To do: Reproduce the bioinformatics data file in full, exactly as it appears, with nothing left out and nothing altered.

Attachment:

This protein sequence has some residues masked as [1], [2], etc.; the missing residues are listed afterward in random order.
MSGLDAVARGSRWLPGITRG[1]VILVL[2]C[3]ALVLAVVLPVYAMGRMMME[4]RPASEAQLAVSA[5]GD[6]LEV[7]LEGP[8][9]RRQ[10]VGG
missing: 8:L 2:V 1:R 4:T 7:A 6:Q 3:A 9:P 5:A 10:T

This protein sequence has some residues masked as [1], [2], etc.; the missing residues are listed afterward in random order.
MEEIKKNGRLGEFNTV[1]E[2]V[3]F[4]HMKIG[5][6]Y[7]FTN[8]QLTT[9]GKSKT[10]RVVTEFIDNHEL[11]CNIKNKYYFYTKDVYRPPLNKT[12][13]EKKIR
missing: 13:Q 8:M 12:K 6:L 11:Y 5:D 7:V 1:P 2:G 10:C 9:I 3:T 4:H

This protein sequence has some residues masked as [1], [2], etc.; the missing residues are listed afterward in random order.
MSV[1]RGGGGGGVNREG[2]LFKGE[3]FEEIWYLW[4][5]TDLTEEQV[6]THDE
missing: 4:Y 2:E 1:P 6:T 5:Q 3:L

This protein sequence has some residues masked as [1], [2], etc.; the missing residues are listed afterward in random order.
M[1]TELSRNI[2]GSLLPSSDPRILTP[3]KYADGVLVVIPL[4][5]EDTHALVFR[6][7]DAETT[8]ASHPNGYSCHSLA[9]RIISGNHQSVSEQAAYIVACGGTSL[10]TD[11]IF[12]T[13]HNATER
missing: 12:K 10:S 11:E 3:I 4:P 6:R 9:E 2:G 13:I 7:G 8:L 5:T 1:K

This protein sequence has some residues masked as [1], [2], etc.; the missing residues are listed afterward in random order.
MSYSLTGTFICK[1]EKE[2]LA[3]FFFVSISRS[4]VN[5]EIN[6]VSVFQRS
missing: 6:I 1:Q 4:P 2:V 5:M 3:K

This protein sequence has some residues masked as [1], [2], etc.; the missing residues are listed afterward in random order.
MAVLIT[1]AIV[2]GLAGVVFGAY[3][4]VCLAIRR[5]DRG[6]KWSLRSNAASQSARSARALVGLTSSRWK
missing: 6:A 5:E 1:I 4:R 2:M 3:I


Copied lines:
This protein sequence has some residues masked as [1], [2], etc.; the missing residues are listed afterward in random order.
MSGLDAVARGSRWLPGITRG[1]VILVL[2]C[3]ALVLAVVLPVYAMGRMMME[4]RPASEAQLAVSA[5]GD[6]LEV[7]LEGP[8][9]RRQ[10]VGG
missing: 8:L 2:V 1:R 4:T 7:A 6:Q 3:A 9:P 5:A 10:T

This protein sequence has some residues masked as [1], [2], etc.; the missing residues are listed afterward in random order.
MEEIKKNGRLGEFNTV[1]E[2]V[3]F[4]HMKIG[5][6]Y[7]FTN[8]QLTT[9]GKSKT[10]RVVTEFIDNHEL[11]CNIKNKYYFYTKDVYRPPLNKT[12][13]EKKIR
missing: 13:Q 8:M 12:K 6:L 11:Y 5:D 7:V 1:P 2:G 10:C 9:I 3:T 4:H

This protein sequence has some residues masked as [1], [2], etc.; the missing residues are listed afterward in random order.
MSV[1]RGGGGGGVNREG[2]LFKGE[3]FEEIWYLW[4][5]TDLTEEQV[6]THDE
missing: 4:Y 2:E 1:P 6:T 5:Q 3:L

This protein sequence has some residues masked as [1], [2], etc.; the missing residues are listed afterward in random order.
M[1]TELSRNI[2]GSLLPSSDPRILTP[3]KYADGVLVVIPL[4][5]EDTHALVFR[6][7]DAETT[8]ASHPNGYSCHSLA[9]RIISGNHQSVSEQAAYIVACGGTSL[10]TD[11]IF[12]T[13]HNATER
missing: 12:K 10:S 11:E 3:I 4:P 6:R 9:E 2:G 13:I 7:G 8:L 5:T 1:K

This protein sequence has some residues masked as [1], [2], etc.; the missing residues are listed afterward in random order.
MSYSLTGTFICK[1]EKE[2]LA[3]FFFVSISRS[4]VN[5]EIN[6]VSVFQRS
missing: 6:I 1:Q 4:P 2:V 5:M 3:K

This protein sequence has some residues masked as [1], [2], etc.; the missing residues are listed afterward in random order.
MAVLIT[1]AIV[2]GLAGVVFGAY[3][4]VCLAIRR[5]DRG[6]KWSLRSNAASQSARSARALVGLTSSRWK
missing: 6:A 5:E 1:I 4:R 2:M 3:I